Monday, 8 November 2010
[Interview] Randan Discotheque
When I get sent music to review I seldom react with great enthusiasm. After a couple of hundred trendy bands with haircuts you get a wee bit jaded so it is always nice when you get something as refreshing as Randan Discotheque's new single 'Heather the Weather/Duke & His Orderly'. The folky opening of the ode to Heather Reid, weather forecaster for Reporting Scotland, instantly brought a wee smile to my face. However, on closer inspection the song had shades of sadness and melancholy which made it all the more enchanting. B-side sees frontman Craig Coultard weave a tale about the Spanish Civil War and Armenian cannibals. It is another refreshing song with catchy hooks and just enough sincerity to not seem overly gimmicky. The single ushers in the band's second release after last years superb 'Daily Record May 18th 1993'. With an album release penciled in for next year I felt I better have a wee word with Craig. After all, he has made me not dread reading my emails anymore!
Hi there, care to introduce yourself? Who make up Randan Discotheque?
Randan Discotheque are:
Myself, Craig Coulthard (Vocals, guitar, words)
Olly Ridgewell (bass, vocals, my brother in law)
Hugo Phillipe Laurent de Verteuil (guitar and keyboards)
and Owen Curtis Williams (drums, though the drums on the recordings are by our old comrade Doug Currier)
Based in and around Edinburgh College of Art - formed in 2005 as a solo act, this line up for the last 18 months or so.
Your second single 'Heather the Weather' is out on 7" and digitally on the 6th December. What made you write a song about the celebrated weather-woman? I always rated Gail McGrane...
'Heather the Weather' was written while I was feeling quite sorry for myself - a large group of my closest friends all left Edinburgh for London at the same time around 2005/2006, and I was struggling with the thought that maybe I had made a mistake staying in Edinburgh. I was watching Reporting Scotland, and the weather came on - I decided rather stubbornly that I was right to stay, and my friends were wrong to leave, and I started writing a song from the point of view of a regretful friend who missed home. Needless to say, they all still live in London. I feel that Heather represented a certain homeliness and familiarity, a humble attraction.
Gail is pretty sweet, but Heather had/has a certain gravitas, and a softness, a comforting look. I am glad I wrote the song when Heather was presenting - if I'd left it a couple of years it would have been about "Glamourous Gillian" Smart, and she's a little too saucy for the sentiments I wanted to express.
The b-side is inspired by Armenian cannibals and a Spanish Civil War siege. Do you find it easy to switch between light-hearted topics (weather women) and somber topic such as war?
I don't really think like that. All of these things are connected. I like to write songs that are not necessarily what they appear. To me, both Heather and The Duke & His Orderly have elements of humour and melancholy. I think music should be a reflection of the personalities who write/make it. Comedy and tragedy are pretty closely related. The other thing is that different songs aren't written at the same time, so it depends on how I'm feeling. I have always been a bit put off by music/art that suggests the same emotion time after time, song after song.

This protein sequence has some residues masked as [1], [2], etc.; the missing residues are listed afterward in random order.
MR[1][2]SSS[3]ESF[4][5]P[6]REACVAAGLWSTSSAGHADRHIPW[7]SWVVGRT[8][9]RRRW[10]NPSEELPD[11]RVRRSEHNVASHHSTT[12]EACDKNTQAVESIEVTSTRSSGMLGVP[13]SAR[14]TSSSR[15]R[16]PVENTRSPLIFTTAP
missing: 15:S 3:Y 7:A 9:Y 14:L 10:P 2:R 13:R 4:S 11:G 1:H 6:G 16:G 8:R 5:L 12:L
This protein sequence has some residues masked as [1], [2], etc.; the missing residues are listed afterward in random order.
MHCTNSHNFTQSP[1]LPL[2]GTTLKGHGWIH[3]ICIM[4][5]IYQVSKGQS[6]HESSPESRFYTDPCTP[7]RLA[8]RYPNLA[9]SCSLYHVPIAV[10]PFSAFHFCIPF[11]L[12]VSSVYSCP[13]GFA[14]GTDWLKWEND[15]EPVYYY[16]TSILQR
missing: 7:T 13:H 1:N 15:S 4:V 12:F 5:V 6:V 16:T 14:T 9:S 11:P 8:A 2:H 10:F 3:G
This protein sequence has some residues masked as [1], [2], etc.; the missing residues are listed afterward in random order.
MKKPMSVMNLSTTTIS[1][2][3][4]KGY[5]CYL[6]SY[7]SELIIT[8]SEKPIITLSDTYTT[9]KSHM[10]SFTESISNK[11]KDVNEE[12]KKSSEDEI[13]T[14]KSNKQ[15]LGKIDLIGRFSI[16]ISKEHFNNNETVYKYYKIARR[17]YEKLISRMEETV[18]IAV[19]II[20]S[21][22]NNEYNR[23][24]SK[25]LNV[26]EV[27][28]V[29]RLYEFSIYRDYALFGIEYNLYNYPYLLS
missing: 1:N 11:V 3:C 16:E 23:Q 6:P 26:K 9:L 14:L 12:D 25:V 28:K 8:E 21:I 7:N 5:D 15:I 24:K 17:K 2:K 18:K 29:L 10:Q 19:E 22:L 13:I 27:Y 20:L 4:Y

You definitely flirt with the folk genre regarding your sound. What kind of bands influence you?
When I began playing solo, I only played with an acoustic guitar, so there was an inevitable folk/country sound. Now we are a band the sound has expanded. As for influences, I always find that too big a question to answer with any logic. If you listen to our mixes on Mixcloud, that might give an idea of some of the things we like : http://www.mixcloud.com/randandiscotheque/
You hail from Fife, do you feel that Fife is often overlooked in terms of music in comparison to Glasgow and Edinburgh bands?
I'm the only member from Fife, and I haven't lived there for 10 years, though my parents still do. I think for the size of it, Fife has produced lots of great music, though I never really felt that the live scene was that healthy. The Skids for example - When I was at school there was The Beta Band, and The Skoubhie Dubh Orchestra - after that came Fence and everyone involved in that scene. I was at school with members of The Phantom Band, Django Django and Dogs Die in Hot Cars, so there's plenty of talent in Fife, I guess as is often the case, people need to leave to expand themselves a bit. I guess that's what makes Fence so special. There's no comparison with Glasgow and Edinburgh when it comes to venues and scale of musical community. However, like I say, I haven't lived and worked there for a while.
What does 2011 hold for Randan Discotheque?
2011 is the year when we will release our first album as a band - hopefully we will be able to play some festivals and raise our profile a bit. I feel that we are very strong as a band now and it would be nice to connect with more people. It's also the year in which we hope to receive our custom made suits and start a dance. There's so few new dances nowadays. Maybe a couple more vinyl releases and help some other people release their music.
Single launch is at Wee Red Bar, Edinburgh on the 4th December.